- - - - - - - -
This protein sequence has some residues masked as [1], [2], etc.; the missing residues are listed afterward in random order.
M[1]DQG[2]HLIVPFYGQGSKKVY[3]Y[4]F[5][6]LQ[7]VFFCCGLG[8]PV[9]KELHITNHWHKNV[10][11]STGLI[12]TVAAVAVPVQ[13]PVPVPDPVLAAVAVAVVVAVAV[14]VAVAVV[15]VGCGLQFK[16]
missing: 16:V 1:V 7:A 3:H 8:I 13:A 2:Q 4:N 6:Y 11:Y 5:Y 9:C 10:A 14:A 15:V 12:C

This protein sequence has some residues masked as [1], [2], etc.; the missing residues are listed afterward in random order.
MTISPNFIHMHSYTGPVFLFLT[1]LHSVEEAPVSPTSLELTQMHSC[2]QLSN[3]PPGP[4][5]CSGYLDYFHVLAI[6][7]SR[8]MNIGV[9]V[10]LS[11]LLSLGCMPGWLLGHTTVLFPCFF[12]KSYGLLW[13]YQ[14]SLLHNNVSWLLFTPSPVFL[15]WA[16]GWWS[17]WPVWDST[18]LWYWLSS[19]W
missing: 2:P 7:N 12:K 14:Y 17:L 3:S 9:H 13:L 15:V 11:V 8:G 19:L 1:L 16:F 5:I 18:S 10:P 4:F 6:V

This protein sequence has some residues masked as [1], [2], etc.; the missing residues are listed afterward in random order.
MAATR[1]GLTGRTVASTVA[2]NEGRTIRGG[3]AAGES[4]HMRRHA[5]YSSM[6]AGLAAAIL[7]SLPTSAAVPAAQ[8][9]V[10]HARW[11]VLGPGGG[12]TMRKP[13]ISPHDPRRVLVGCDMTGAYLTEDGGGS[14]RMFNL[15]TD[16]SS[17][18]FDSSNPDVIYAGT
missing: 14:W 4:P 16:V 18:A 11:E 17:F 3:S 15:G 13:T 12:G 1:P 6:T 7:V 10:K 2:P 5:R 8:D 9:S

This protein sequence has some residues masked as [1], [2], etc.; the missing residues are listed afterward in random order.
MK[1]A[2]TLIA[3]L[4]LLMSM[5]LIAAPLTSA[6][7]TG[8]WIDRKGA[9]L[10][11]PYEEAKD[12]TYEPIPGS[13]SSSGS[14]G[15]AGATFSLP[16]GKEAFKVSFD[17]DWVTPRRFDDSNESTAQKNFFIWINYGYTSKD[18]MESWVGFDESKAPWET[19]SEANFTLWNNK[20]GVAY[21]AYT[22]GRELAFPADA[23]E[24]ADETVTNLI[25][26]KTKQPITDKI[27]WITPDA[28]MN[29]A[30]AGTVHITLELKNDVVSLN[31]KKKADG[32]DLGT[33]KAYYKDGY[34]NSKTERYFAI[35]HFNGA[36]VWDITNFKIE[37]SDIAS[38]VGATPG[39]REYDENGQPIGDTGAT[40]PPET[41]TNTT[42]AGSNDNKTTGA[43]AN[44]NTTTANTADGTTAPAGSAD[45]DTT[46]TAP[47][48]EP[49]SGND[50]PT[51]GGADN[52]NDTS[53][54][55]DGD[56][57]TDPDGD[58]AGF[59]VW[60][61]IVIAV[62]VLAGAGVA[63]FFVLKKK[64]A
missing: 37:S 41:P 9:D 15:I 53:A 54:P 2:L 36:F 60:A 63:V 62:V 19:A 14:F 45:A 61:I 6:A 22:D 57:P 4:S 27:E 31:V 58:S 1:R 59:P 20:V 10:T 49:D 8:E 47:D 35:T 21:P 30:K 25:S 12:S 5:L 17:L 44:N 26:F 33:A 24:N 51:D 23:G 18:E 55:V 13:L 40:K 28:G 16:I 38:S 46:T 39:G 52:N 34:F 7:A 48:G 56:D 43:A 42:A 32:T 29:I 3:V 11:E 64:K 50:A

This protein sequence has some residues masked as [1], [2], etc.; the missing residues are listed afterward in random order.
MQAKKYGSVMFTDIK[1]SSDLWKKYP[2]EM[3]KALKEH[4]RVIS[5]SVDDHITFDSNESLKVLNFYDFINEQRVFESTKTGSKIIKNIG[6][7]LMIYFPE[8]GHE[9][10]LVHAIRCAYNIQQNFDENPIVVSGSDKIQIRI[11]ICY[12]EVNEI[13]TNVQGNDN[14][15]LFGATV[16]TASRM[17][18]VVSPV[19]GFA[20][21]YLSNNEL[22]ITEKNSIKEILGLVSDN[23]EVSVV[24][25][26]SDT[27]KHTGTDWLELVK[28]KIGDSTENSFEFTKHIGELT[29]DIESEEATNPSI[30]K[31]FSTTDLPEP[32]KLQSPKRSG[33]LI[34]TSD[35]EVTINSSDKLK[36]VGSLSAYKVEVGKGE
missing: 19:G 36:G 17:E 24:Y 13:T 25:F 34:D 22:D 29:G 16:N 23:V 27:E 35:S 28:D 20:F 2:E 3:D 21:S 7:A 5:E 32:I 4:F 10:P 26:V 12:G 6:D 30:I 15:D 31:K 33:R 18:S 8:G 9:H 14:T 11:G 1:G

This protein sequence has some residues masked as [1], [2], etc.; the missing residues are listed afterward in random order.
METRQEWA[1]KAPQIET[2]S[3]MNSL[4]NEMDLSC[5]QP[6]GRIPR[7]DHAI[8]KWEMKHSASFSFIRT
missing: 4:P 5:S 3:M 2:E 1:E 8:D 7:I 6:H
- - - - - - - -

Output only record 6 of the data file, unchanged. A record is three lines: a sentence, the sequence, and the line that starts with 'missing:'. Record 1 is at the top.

This protein sequence has some residues masked as [1], [2], etc.; the missing residues are listed afterward in random order.
METRQEWA[1]KAPQIET[2]S[3]MNSL[4]NEMDLSC[5]QP[6]GRIPR[7]DHAI[8]KWEMKHSASFSFIRT
missing: 4:P 5:S 3:M 2:E 1:E 8:D 7:I 6:H